Herbivorous dinosaurs

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Another, more specific criticism suggests that theropods may not have preserved as well as herbivorous dinosaurs. Walking dinosaur costume If so, then the predators would appear to be rarer than they really were. But in fact, it has just been found that the opposite is true. As I explained in Chapter 4, predatory dinosaur bones are denser than those of herbivorous dinosaurs of equal size. Animatronic dinosaur costume This probably made theropod bones more resistant to rot, and more likely to be incorporated into the fossil record, than those of other dinosaurs. Not only that, but Philip Currie finds that when exposed today by erosion, theropod bones disintegrate much more slowly than the herbivore bones.27 It is difncult, perhaps impossible, to tell exactly how much this alters the preservation rates of predatory dinosaurs vis-d-vis the herbivores. But it does mean that the dinosaur predator/prey ratios we find are probably higher than the true values, perhaps by as much as half or more.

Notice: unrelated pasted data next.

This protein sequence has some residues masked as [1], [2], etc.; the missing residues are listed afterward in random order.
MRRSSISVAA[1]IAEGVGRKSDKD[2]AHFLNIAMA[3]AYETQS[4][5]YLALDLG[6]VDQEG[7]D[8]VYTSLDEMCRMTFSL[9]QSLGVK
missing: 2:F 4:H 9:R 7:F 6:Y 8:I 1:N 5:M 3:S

This may help explain another perplexing thing about predator/ prey ratios. In modern marrunal communities, P/P ratios are extremely low, only 0.2 to 1.5 percent. Because dinosaur P/P ratios are consistently higher, it has been argued that the dinosaurian predators had a higher metabolic rate than modern carnivores. 28 This sounds fair enough, except that fossil mammal P/ P ratios are also higher than today’s, running from 1.5 to 9 percent! Part of the problem is that the number of predator remains found at a given fossil locale is so low that fluctuations around the true value are to be expected. Realistic dinosaur model Another part of the problem stems from the fact that modern conununities are not unspoiled. lnterference and competition from man has suppressed the nurnbers and species of predators. Even in big game parks, poachers often compete with the carnivores, and they are not counted in the predator/prey ratios! Past mammal communities often had many more species of really big, powerful predators than to today’s, able to kill more of the population’s herbivores. Perhaps most importantly, mammal carnivores also have the relatively denser bones found in theropods. So they too may be more numerous in the fossil record than they really were. Hence, in both dinosaur and extinct mammal faunas the origin al P/P ratios may have been closer to, but stitl higher than, the modern range.